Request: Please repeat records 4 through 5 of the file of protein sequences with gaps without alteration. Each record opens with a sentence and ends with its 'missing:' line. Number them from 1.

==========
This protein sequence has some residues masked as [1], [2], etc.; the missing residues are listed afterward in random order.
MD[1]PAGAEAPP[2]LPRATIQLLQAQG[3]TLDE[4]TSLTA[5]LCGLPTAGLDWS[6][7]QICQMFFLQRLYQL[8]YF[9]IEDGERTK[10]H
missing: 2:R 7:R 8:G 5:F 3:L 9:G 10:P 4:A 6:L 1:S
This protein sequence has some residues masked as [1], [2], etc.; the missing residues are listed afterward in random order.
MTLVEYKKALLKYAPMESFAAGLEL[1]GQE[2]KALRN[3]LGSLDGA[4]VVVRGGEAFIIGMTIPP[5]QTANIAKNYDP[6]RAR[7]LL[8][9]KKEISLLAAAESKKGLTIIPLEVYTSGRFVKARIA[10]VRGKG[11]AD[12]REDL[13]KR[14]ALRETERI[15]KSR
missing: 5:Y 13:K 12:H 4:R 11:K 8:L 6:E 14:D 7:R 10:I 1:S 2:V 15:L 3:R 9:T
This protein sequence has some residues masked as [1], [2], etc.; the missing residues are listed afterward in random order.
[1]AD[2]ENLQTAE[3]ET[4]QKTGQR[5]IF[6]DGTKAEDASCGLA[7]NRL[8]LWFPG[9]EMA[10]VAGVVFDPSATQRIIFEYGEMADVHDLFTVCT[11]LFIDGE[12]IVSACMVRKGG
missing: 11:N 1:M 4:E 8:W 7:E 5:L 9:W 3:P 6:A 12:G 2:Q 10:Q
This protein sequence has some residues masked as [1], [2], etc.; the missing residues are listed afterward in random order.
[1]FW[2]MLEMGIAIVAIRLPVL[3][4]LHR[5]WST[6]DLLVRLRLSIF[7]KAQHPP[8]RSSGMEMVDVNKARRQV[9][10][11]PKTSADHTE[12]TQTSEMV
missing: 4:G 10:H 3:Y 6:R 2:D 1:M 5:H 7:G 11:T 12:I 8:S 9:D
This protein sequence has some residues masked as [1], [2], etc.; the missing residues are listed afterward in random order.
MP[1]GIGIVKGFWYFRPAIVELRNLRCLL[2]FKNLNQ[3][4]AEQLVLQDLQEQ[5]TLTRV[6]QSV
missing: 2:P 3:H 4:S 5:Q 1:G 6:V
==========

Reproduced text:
This protein sequence has some residues masked as [1], [2], etc.; the missing residues are listed afterward in random order.
[1]FW[2]MLEMGIAIVAIRLPVL[3][4]LHR[5]WST[6]DLLVRLRLSIF[7]KAQHPP[8]RSSGMEMVDVNKARRQV[9][10][11]PKTSADHTE[12]TQTSEMV
missing: 4:G 10:H 3:Y 6:R 2:D 1:M 5:H 7:G 11:T 12:I 8:S 9:D
This protein sequence has some residues masked as [1], [2], etc.; the missing residues are listed afterward in random order.
MP[1]GIGIVKGFWYFRPAIVELRNLRCLL[2]FKNLNQ[3][4]AEQLVLQDLQEQ[5]TLTRV[6]QSV
missing: 2:P 3:H 4:S 5:Q 1:G 6:V